The building had been constructed a few years before as a temporary winter shelter for interpreters at the rural trades site. It was slated for removal to make way for reconstruction of outbuildings at the Peyton Randolph House. Open ground on the northwest corner of Botetourt and Nicholson Streets, planted and farmed by the landscape department, seemed a likely plot for the orphaned house. Knowledge that two lost eighteenth-century buildings there had histories as rental properties of the Nelson family of Yorktown enhanced the plan. Not so fast.
The location, known as the Ravenscroft site and town lots 267 and 268 on the original plan of Williamsburg, contained archaeological remains of its two early edifices. They had been discovered through cross-trenching in 1954. Modern City of Williamsburg regulations preclude anything except placement of a temporary structure over original foundations in an incompletely excavated site. A compromise had to be crafted.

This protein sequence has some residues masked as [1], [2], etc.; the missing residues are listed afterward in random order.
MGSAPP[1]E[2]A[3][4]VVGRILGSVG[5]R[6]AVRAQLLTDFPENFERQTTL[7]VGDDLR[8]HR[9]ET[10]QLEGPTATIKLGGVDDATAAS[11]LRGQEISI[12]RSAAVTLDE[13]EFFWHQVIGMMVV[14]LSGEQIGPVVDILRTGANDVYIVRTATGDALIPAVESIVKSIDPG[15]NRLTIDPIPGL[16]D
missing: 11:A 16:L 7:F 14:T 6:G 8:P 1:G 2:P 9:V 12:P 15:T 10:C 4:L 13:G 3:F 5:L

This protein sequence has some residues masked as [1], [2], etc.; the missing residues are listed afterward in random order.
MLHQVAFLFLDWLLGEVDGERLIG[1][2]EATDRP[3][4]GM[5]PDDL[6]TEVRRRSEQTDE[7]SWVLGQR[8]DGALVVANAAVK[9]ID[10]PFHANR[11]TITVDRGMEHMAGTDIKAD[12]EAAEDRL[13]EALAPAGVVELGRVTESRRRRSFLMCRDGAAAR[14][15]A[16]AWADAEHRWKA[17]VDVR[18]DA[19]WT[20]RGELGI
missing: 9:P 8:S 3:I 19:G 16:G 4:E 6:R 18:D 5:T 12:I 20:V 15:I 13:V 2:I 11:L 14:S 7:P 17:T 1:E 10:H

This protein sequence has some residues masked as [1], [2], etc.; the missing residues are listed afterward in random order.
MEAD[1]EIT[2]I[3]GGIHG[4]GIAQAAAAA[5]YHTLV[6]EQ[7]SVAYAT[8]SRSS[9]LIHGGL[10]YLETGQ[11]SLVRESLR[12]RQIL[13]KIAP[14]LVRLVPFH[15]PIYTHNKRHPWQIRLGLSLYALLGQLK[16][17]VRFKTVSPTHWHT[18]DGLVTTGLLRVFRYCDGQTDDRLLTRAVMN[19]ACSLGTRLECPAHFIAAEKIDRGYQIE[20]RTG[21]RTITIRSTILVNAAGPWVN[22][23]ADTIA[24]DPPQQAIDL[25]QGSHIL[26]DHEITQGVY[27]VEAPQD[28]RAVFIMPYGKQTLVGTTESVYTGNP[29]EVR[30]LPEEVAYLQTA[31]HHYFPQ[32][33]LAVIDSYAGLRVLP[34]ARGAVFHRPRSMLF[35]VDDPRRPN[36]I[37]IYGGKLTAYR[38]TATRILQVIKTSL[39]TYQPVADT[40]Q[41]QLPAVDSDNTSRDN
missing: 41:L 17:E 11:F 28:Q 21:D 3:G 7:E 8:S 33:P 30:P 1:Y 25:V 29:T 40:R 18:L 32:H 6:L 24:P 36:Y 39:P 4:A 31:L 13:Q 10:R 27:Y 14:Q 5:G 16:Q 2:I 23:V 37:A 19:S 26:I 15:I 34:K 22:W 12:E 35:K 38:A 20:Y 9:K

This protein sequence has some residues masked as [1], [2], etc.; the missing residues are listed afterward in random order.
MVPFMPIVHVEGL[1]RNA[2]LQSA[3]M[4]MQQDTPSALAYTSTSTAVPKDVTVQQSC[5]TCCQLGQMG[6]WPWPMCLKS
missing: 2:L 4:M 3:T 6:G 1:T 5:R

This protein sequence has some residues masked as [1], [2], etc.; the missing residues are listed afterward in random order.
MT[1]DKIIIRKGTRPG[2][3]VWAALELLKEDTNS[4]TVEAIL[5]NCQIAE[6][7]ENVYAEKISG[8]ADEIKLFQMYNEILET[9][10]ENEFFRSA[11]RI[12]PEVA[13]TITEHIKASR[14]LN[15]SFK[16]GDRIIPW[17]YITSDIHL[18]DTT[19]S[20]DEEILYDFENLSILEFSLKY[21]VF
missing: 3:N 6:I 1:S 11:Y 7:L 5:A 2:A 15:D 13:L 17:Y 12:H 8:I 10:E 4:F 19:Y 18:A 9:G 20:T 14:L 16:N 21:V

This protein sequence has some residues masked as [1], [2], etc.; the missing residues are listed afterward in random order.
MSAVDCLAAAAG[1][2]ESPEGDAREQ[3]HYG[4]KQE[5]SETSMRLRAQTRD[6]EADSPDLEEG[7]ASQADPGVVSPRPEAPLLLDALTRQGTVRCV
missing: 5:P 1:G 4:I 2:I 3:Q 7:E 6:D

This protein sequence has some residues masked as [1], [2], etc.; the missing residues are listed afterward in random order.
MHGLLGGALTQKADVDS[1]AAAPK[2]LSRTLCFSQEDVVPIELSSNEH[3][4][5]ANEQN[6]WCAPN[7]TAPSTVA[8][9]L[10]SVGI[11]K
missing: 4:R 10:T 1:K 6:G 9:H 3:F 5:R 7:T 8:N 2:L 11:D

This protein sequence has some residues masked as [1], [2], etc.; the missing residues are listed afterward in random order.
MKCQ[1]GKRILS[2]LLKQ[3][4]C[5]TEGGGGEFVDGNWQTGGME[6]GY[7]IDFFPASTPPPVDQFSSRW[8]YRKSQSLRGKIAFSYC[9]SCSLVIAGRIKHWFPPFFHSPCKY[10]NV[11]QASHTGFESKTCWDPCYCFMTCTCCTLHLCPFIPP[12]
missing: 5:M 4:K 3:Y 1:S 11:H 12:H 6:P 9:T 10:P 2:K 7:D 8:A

The city granted permission to move the house to the lots, for placement between the two original foundations, with the understanding that Colonial Williamsburg would first mitigate archaeological concerns. That was accomplished by a thorough excavation of a seven-by-ten-meter spot. Recovery of more than ten thousand artifacts showed heavy occupation in the seventeenth and eighteenth centuries and suggested full-scale excavation of the remaining terrain.
After the move, project planners turned to interpretive themes and staffing. As at other Historic Area venues, guests were to encounter “third-person” costumed interpreters, who contextualize from a present-day perspective, and character interpreters, also known as people of the past. Historical research produced a pool of real-life eighteenth-century renters. Since most of these tenants could not be linked to a precise location in town, a number of them could serve as fit subjects for portrayal at a fictive Tenant House.
One of sixteen tailors in Williamsburg in 1774, Hansford swapped needle for bayonet when he joined the army.